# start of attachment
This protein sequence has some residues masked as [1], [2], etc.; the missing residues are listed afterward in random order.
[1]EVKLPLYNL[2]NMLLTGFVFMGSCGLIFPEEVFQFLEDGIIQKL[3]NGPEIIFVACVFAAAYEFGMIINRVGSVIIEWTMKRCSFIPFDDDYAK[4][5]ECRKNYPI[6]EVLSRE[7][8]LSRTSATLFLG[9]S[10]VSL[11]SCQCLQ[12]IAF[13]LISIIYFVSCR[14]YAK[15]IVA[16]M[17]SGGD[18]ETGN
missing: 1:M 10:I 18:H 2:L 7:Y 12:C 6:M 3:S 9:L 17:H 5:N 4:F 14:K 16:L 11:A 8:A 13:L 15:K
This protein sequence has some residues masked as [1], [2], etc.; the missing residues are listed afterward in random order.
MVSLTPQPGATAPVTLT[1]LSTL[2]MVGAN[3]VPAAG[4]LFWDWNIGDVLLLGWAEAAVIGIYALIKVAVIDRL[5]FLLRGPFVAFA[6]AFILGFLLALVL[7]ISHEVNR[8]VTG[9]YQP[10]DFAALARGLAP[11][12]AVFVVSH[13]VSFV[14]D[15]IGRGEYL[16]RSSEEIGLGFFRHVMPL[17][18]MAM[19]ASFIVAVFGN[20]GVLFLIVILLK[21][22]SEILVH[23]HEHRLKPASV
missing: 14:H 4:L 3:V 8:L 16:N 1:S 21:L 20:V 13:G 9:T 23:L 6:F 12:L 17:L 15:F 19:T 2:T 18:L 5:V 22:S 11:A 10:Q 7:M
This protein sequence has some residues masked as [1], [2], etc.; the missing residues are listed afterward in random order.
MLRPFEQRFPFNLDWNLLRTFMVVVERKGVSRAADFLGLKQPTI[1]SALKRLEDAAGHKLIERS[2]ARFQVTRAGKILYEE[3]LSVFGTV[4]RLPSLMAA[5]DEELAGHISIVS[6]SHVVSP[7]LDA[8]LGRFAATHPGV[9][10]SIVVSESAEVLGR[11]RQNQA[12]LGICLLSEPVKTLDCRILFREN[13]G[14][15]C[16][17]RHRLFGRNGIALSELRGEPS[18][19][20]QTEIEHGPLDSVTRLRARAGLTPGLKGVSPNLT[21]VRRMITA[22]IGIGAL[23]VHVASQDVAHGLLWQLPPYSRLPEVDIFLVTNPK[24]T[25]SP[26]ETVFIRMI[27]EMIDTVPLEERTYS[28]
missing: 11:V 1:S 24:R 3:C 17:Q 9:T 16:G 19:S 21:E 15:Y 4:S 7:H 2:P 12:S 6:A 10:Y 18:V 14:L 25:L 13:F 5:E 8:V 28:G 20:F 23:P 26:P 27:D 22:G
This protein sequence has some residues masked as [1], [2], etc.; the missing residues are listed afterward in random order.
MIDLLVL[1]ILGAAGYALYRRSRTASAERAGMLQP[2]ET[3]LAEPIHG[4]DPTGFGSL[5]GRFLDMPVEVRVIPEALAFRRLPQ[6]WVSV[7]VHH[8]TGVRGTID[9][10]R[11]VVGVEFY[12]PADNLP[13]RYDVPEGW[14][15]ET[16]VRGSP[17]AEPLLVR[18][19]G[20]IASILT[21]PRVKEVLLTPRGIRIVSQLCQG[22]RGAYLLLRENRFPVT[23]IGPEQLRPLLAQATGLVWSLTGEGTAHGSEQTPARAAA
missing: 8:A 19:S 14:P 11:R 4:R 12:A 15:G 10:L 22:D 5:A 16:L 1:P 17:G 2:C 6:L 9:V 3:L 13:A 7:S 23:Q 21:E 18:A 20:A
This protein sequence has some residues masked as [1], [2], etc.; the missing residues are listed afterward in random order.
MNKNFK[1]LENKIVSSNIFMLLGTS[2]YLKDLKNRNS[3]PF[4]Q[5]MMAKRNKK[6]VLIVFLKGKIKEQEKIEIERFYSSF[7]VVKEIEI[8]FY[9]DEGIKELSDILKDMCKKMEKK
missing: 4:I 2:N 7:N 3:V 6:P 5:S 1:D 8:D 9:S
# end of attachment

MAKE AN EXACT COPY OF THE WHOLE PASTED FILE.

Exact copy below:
This protein sequence has some residues masked as [1], [2], etc.; the missing residues are listed afterward in random order.
[1]EVKLPLYNL[2]NMLLTGFVFMGSCGLIFPEEVFQFLEDGIIQKL[3]NGPEIIFVACVFAAAYEFGMIINRVGSVIIEWTMKRCSFIPFDDDYAK[4][5]ECRKNYPI[6]EVLSRE[7][8]LSRTSATLFLG[9]S[10]VSL[11]SCQCLQ[12]IAF[13]LISIIYFVSCR[14]YAK[15]IVA[16]M[17]SGGD[18]ETGN
missing: 1:M 10:I 18:H 2:L 7:Y 12:C 6:M 3:S 9:L 17:H 5:N 4:F 14:K 16:L 11:A 8:A 13:L 15:K
This protein sequence has some residues masked as [1], [2], etc.; the missing residues are listed afterward in random order.
MVSLTPQPGATAPVTLT[1]LSTL[2]MVGAN[3]VPAAG[4]LFWDWNIGDVLLLGWAEAAVIGIYALIKVAVIDRL[5]FLLRGPFVAFA[6]AFILGFLLALVL[7]ISHEVNR[8]VTG[9]YQP[10]DFAALARGLAP[11][12]AVFVVSH[13]VSFV[14]D[15]IGRGEYL[16]RSSEEIGLGFFRHVMPL[17][18]MAM[19]ASFIVAVFGN[20]GVLFLIVILLK[21][22]SEILVH[23]HEHRLKPASV
missing: 14:H 4:L 3:V 8:L 16:N 1:S 21:L 20:V 13:G 9:T 23:L 6:F 12:L 17:L 15:F 19:T 2:T 18:L 5:V 22:S 11:A 10:Q 7:M
This protein sequence has some residues masked as [1], [2], etc.; the missing residues are listed afterward in random order.
MLRPFEQRFPFNLDWNLLRTFMVVVERKGVSRAADFLGLKQPTI[1]SALKRLEDAAGHKLIERS[2]ARFQVTRAGKILYEE[3]LSVFGTV[4]RLPSLMAA[5]DEELAGHISIVS[6]SHVVSP[7]LDA[8]LGRFAATHPGV[9][10]SIVVSESAEVLGR[11]RQNQA[12]LGICLLSEPVKTLDCRILFREN[13]G[14][15]C[16][17]RHRLFGRNGIALSELRGEPS[18][19][20]QTEIEHGPLDSVTRLRARAGLTPGLKGVSPNLT[21]VRRMITA[22]IGIGAL[23]VHVASQDVAHGLLWQLPPYSRLPEVDIFLVTNPK[24]T[25]SP[26]ETVFIRMI[27]EMIDTVPLEERTYS[28]
missing: 11:V 1:S 24:R 3:C 17:Q 9:T 16:G 19:S 21:E 15:Y 4:S 7:H 2:P 12:S 6:A 10:Y 18:V 14:L 25:L 13:F 5:E 8:V 28:G 20:F 23:P 26:P 27:D 22:G
This protein sequence has some residues masked as [1], [2], etc.; the missing residues are listed afterward in random order.
MIDLLVL[1]ILGAAGYALYRRSRTASAERAGMLQP[2]ET[3]LAEPIHG[4]DPTGFGSL[5]GRFLDMPVEVRVIPEALAFRRLPQ[6]WVSV[7]VHH[8]TGVRGTID[9][10]R[11]VVGVEFY[12]PADNLP[13]RYDVPEGW[14][15]ET[16]VRGSP[17]AEPLLVR[18][19]G[20]IASILT[21]PRVKEVLLTPRGIRIVSQLCQG[22]RGAYLLLRENRFPVT[23]IGPEQLRPLLAQATGLVWSLTGEGTAHGSEQTPARAAA
missing: 8:A 19:S 14:P 11:R 4:R 12:A 15:G 10:L 22:D 5:A 16:L 1:P 17:G 2:C 6:L 9:V 3:L 13:A 7:S 23:Q 21:E 18:A 20:A
This protein sequence has some residues masked as [1], [2], etc.; the missing residues are listed afterward in random order.
MNKNFK[1]LENKIVSSNIFMLLGTS[2]YLKDLKNRNS[3]PF[4]Q[5]MMAKRNKK[6]VLIVFLKGKIKEQEKIEIERFYSSF[7]VVKEIEI[8]FY[9]DEGIKELSDILKDMCKKMEKK
missing: 4:I 2:N 7:N 3:V 6:P 5:S 1:D 8:D 9:S